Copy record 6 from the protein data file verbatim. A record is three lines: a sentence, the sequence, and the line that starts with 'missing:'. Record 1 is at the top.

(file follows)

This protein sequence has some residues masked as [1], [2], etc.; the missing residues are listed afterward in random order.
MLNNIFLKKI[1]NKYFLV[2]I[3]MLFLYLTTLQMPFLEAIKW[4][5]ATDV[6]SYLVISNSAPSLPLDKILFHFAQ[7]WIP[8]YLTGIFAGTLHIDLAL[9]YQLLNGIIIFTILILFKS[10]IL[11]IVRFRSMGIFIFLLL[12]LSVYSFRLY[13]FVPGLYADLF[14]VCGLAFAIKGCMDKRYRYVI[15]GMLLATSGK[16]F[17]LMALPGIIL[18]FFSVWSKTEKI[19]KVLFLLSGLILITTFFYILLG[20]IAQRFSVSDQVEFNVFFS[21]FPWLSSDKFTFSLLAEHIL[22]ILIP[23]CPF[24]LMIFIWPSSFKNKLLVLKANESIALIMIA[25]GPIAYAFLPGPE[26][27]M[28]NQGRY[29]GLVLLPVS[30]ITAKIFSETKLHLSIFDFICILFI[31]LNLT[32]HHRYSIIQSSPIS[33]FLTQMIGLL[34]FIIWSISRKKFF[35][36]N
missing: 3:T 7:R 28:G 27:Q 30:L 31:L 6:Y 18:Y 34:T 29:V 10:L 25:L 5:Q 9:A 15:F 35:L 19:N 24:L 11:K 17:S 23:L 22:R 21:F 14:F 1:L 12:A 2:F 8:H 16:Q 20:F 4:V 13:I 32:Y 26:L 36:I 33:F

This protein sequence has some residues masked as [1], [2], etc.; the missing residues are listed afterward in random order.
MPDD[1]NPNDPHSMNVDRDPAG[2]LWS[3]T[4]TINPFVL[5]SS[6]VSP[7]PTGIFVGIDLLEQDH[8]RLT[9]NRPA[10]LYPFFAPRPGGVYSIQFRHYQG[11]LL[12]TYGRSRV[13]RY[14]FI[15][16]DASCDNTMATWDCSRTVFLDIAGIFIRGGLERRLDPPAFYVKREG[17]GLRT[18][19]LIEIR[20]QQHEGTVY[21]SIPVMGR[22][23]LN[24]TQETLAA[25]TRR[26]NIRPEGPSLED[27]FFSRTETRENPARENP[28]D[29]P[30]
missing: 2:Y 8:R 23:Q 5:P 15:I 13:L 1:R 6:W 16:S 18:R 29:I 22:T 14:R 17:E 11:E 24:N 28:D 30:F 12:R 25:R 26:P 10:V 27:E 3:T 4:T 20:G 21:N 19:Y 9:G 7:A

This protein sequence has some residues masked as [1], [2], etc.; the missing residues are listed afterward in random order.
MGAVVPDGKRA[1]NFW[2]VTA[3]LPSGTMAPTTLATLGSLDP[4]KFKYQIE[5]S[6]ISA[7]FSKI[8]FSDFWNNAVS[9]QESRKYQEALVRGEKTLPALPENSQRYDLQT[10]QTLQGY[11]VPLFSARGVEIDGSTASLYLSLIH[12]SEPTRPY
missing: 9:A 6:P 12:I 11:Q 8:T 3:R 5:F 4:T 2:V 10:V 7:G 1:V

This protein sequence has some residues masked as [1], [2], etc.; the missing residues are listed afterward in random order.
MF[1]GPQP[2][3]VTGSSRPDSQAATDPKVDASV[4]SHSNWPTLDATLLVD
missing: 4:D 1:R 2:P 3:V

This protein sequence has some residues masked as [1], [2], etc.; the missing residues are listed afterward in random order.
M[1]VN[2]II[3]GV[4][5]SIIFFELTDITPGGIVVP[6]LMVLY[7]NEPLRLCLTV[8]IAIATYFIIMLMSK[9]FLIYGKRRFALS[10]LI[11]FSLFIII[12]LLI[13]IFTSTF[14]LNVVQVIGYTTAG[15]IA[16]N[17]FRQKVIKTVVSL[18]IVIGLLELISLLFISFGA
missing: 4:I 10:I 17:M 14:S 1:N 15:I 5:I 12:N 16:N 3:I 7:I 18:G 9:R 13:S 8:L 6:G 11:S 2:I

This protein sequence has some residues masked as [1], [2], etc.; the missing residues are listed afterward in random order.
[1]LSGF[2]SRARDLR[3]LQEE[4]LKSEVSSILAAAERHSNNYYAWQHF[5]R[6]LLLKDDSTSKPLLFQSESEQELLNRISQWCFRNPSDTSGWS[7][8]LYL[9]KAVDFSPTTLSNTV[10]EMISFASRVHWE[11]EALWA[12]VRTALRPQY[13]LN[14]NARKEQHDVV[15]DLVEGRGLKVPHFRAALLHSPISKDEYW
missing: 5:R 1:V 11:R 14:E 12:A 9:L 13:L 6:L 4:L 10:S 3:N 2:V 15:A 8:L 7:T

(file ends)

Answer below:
This protein sequence has some residues masked as [1], [2], etc.; the missing residues are listed afterward in random order.
[1]LSGF[2]SRARDLR[3]LQEE[4]LKSEVSSILAAAERHSNNYYAWQHF[5]R[6]LLLKDDSTSKPLLFQSESEQELLNRISQWCFRNPSDTSGWS[7][8]LYL[9]KAVDFSPTTLSNTV[10]EMISFASRVHWE[11]EALWA[12]VRTALRPQY[13]LN[14]NARKEQHDVV[15]DLVEGRGLKVPHFRAALLHSPISKDEYW
missing: 5:R 1:V 11:R 14:E 12:A 9:L 13:L 6:L 4:L 10:S 3:N 2:V 15:A 8:L 7:T